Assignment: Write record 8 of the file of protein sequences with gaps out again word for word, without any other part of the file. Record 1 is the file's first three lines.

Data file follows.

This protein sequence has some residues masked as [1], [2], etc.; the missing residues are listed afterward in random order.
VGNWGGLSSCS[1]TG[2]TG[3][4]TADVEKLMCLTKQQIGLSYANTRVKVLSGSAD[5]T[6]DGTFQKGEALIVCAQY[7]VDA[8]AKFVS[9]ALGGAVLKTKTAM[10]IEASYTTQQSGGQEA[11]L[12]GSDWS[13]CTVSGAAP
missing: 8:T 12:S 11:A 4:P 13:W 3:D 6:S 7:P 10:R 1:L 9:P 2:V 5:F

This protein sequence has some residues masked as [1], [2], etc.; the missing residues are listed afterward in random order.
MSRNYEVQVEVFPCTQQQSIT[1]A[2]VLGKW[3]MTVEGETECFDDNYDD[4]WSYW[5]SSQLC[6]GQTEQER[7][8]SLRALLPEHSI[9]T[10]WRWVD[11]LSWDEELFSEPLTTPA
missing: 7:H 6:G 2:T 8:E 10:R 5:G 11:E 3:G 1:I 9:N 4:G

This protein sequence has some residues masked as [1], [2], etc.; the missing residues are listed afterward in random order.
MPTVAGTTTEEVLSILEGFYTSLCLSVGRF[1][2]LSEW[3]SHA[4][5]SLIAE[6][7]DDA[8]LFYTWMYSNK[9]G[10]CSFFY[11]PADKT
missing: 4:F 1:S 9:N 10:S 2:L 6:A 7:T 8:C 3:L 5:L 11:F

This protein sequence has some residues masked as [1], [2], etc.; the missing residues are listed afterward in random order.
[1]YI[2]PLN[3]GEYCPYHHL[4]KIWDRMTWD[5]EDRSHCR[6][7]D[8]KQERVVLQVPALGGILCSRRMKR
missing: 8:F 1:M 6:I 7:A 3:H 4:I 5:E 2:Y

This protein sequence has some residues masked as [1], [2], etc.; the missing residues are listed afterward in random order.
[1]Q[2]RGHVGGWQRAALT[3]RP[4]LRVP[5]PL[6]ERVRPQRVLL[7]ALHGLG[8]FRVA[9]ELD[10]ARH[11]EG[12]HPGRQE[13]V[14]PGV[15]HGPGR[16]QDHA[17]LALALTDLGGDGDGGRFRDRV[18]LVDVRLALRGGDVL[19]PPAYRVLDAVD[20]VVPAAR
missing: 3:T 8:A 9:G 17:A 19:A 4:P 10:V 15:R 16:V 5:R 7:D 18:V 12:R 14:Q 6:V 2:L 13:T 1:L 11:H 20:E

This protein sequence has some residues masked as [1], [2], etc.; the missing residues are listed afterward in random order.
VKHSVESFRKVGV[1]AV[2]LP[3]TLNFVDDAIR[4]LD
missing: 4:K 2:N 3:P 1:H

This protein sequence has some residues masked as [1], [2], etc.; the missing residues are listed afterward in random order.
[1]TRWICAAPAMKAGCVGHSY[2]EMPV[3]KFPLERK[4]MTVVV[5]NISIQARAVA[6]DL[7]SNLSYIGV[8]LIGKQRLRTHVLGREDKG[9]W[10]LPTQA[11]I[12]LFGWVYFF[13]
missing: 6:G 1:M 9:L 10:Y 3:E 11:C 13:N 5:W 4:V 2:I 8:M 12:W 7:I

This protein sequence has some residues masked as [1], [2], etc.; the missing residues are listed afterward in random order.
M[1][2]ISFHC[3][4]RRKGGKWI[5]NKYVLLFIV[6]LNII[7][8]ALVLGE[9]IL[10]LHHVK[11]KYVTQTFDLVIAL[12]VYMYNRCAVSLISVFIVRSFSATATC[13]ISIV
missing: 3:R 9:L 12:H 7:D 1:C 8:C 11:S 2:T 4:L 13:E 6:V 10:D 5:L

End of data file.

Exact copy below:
This protein sequence has some residues masked as [1], [2], etc.; the missing residues are listed afterward in random order.
M[1][2]ISFHC[3][4]RRKGGKWI[5]NKYVLLFIV[6]LNII[7][8]ALVLGE[9]IL[10]LHHVK[11]KYVTQTFDLVIAL[12]VYMYNRCAVSLISVFIVRSFSATATC[13]ISIV
missing: 3:R 9:L 12:H 7:D 1:C 8:C 11:S 2:T 4:L 13:E 6:V 10:D 5:L